Imaging Informatics: Out of Site
By Dave Yeager
Vol. 19 No. 12 P. 28
As off-site image reading becomes more of a necessity, rather than a convenience, expediting the process becomes a more important consideration. Interfacing with multiple hospitals' PACS can be time consuming and, depending on the implementation, problematic. Radiologists who desire freedom of movement and smaller radiology groups are particularly affected by interface issues.
To address mobility and interface difficulties, Singular Medical Technologies, Inc, has developed software that allows radiologists to read from any PACS without the need for an HL7 interface. The software, called the Radsoft Unify system, allows users to work directly from a hospital's PACS and dictation systems; they do not need their own. The software uses robotic process automation to pull metadata but not images from the hospital's PACS to populate a worklist. It can be cloud based or installed on a local server and is HIPAA compliant. Users connect through a virtual private network (VPN) and log in with a username and password.
"The radiology group ties in to the existing PACS and dictation systems that the hospital already has," says Felix Garcia, the CEO of Singular Medical. "We customize the list according to the doctor's needs. If they want to see the patients' names, if they want to see their dates of birth, if they want to see the medical record numbers, or if they don't want to see any of that information, we can customize the list accordingly to what they need."
Garcia says working on a hospital's PACS, rather than downloading studies from a PACS, reduces lag time and jumps while providing access to all of the tools that the PACS system has. He adds that Singular Medical surveyed radiologists while developing the Radsoft Unify platform and included features that radiologists asked for including a chat feature, a new file transfer method, the ability to anonymize and transfer studies from one site to another, the ability to share DICOM header information across networks, and the ability to select and share bookmarks from a browser that opens in the worklist. In addition, calendar and e-mail features are embedded in the worklist, and radiologists can choose to split the worklist in two, with HIPAA-related information on one side and radiology tools on the other.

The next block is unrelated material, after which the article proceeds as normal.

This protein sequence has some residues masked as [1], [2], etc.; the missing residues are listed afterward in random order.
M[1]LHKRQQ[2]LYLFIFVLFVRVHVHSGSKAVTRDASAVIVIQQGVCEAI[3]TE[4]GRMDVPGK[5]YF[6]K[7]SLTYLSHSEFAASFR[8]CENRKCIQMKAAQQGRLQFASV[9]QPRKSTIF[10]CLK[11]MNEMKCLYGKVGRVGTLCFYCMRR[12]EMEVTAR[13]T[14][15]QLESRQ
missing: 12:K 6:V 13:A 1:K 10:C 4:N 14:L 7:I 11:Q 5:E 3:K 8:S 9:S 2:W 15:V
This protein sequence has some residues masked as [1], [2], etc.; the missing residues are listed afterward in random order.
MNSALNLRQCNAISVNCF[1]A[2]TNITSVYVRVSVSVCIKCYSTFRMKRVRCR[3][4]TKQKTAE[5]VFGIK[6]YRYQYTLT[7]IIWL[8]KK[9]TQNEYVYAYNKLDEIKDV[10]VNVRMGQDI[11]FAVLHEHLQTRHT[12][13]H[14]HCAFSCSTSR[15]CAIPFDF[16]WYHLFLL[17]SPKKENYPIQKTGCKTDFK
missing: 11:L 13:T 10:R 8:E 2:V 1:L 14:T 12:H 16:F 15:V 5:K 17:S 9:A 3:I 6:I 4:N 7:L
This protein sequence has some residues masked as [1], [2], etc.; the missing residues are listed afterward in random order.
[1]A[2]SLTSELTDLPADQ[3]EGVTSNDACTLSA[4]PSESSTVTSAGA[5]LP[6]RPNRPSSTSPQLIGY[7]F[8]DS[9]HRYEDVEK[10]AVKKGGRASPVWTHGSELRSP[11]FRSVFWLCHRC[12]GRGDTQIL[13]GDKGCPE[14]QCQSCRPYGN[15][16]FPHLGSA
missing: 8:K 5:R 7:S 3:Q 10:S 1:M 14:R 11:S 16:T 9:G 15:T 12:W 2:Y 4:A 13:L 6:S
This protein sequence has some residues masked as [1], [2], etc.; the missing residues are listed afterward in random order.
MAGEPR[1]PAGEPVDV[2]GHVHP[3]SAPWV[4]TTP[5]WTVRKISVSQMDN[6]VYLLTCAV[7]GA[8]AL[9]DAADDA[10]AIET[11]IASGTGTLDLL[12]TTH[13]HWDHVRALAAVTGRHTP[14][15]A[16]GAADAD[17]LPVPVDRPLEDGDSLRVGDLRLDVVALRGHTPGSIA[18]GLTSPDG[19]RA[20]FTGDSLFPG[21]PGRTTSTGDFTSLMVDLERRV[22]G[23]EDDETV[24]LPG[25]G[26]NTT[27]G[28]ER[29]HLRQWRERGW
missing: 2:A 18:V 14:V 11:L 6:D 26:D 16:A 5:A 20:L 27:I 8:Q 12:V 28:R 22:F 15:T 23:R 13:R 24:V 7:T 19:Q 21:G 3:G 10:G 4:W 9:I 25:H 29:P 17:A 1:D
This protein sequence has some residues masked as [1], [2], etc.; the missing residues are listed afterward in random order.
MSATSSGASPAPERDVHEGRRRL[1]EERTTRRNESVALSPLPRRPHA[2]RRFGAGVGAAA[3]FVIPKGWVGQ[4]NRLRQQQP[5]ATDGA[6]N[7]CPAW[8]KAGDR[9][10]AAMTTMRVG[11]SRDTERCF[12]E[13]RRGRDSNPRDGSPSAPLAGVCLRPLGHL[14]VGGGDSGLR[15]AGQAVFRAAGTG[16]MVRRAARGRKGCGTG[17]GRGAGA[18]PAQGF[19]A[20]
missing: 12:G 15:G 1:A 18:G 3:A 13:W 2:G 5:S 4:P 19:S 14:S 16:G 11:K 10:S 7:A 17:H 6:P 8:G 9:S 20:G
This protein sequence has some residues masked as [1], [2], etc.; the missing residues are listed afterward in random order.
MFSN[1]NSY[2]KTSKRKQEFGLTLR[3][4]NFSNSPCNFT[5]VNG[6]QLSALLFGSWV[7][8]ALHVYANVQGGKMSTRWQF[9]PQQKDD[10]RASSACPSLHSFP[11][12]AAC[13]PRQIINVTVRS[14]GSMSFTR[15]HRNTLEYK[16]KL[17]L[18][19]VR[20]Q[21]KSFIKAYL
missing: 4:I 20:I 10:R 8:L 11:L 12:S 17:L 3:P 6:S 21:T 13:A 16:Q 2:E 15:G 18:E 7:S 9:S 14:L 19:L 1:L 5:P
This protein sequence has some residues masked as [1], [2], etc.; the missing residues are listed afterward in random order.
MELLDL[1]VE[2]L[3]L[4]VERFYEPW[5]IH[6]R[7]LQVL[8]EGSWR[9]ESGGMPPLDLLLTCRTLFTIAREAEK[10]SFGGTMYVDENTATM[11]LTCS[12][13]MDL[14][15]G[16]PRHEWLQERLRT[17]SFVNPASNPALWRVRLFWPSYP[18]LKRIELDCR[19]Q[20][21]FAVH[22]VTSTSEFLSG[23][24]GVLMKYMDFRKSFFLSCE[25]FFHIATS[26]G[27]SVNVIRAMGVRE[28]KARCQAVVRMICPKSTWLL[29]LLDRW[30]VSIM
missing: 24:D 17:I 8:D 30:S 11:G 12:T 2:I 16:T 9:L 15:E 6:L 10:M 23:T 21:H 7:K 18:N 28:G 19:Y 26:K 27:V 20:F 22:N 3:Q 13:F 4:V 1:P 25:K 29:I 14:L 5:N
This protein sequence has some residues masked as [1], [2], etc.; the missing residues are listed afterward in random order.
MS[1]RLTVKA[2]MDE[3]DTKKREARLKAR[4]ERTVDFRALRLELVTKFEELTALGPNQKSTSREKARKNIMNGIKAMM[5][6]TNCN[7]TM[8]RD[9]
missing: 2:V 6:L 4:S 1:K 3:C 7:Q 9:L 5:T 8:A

To address the growing demand for off-site reading, the Radsoft Unify platform can tie in with Singular Medical's portable workstation, the Radforce-GO system. Garcia says the goal was to develop a fully operational portable reading workstation that allows radiologists to read from anywhere. To that end, the 55-lb, sand-proof, water-resistant, shock-proof workstation can be packed up and transported on an airplane. It comes with a pelican case on rollers. Garcia says it can be set up in five minutes.
The workstation allows users to create a worklist that is drawn from multiple PACS systems. No information is stored on the device. All of the work is done on the hospitals' PACS.
"We can give them access to up to four different PACS systems separately," Garcia says. "Not consecutively, but, if they read for more than one facility, they can select the facility that they want to read from upon boot-up, and that gives them access to that location for the day or for the shift."
The FDA-approved workstation has a 4-megapixel screen that adjusts to lighting conditions and self-calibrates in 10 minutes. The screens are from Barco and Eizo. Users can request reports on diagnostic screens or the operating system to monitor the device and make sure it is operating correctly. It can also be tracked electronically if it is lost. The workstation can connect to a PACS through either a wired or wireless VPN connection.
"You can actually use a wireless cell phone card that is included as well," Garcia says. "So you can actually connect to your cell phone tower, provided it's of sufficient speed, and you can run your VPN software through it as if it were a regular Wi-Fi adapter."
Garcia believes the Radsoft Unify and Radforce-GO platform's interoperability will provide new options for radiology groups. He says HL7 interfaces aren't the only way to facilitate secure data transfer.
"Robotics are getting so good on the software side, now, that we can pretty much extract any data we want from anywhere," Garcia says. "There are options for groups that don't have access to databases that require HL7 access or work with hospitals that are not willing to share that security level."
The Radsoft Unify software will debut at RSNA and be available in January 2019.
— Dave Yeager is the editor of Radiology Today.